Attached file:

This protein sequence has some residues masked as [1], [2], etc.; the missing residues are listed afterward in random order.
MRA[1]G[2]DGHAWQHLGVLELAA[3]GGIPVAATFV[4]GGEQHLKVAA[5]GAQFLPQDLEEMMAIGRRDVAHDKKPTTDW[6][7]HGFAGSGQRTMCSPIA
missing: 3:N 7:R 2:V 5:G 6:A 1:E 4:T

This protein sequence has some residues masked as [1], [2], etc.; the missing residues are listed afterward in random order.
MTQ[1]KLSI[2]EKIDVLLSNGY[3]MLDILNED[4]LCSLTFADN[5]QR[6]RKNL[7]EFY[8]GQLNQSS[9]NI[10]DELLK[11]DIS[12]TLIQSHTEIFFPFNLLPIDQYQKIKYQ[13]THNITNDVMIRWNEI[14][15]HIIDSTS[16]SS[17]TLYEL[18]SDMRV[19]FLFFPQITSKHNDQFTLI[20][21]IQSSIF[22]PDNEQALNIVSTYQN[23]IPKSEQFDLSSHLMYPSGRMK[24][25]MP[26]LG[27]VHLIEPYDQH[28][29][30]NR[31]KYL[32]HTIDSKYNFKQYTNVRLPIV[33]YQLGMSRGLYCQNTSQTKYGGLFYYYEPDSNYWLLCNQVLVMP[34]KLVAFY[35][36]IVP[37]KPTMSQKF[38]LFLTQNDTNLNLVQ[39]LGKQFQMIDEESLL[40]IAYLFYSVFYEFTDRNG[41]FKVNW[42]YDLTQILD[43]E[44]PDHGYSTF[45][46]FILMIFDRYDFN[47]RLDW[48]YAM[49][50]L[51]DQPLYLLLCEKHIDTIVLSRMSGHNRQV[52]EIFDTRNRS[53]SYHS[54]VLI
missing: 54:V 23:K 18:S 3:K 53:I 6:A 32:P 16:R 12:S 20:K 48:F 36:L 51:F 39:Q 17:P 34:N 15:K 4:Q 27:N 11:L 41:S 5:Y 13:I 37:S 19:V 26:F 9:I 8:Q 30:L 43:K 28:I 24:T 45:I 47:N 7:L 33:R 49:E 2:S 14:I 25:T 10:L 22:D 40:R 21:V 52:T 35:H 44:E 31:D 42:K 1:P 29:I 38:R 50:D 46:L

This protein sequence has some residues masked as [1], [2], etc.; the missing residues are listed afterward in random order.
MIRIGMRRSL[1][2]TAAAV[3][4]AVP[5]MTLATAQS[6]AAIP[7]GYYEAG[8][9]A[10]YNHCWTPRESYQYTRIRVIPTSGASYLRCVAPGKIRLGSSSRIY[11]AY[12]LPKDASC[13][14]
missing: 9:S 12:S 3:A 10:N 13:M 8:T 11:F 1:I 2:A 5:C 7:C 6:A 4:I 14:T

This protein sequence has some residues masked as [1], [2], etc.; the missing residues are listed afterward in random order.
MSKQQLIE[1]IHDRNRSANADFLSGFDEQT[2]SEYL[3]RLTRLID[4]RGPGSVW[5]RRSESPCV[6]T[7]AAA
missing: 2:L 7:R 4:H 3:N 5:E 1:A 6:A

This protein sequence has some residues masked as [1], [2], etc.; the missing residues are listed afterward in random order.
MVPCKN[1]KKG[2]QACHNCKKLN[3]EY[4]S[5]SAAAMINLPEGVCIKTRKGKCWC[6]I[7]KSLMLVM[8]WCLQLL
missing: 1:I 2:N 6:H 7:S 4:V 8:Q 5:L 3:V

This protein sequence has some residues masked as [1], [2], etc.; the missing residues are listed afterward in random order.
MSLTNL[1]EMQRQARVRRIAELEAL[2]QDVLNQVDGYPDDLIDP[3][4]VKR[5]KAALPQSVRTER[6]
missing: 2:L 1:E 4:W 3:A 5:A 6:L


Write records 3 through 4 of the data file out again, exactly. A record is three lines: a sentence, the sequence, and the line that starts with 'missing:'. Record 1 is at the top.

This protein sequence has some residues masked as [1], [2], etc.; the missing residues are listed afterward in random order.
MIRIGMRRSL[1][2]TAAAV[3][4]AVP[5]MTLATAQS[6]AAIP[7]GYYEAG[8][9]A[10]YNHCWTPRESYQYTRIRVIPTSGASYLRCVAPGKIRLGSSSRIY[11]AY[12]LPKDASC[13][14]
missing: 9:S 12:S 3:A 10:N 13:M 8:T 11:F 1:I 2:A 5:C 7:C 6:A 4:I 14:T

This protein sequence has some residues masked as [1], [2], etc.; the missing residues are listed afterward in random order.
MSKQQLIE[1]IHDRNRSANADFLSGFDEQT[2]SEYL[3]RLTRLID[4]RGPGSVW[5]RRSESPCV[6]T[7]AAA
missing: 2:L 7:R 4:H 3:N 5:E 1:A 6:A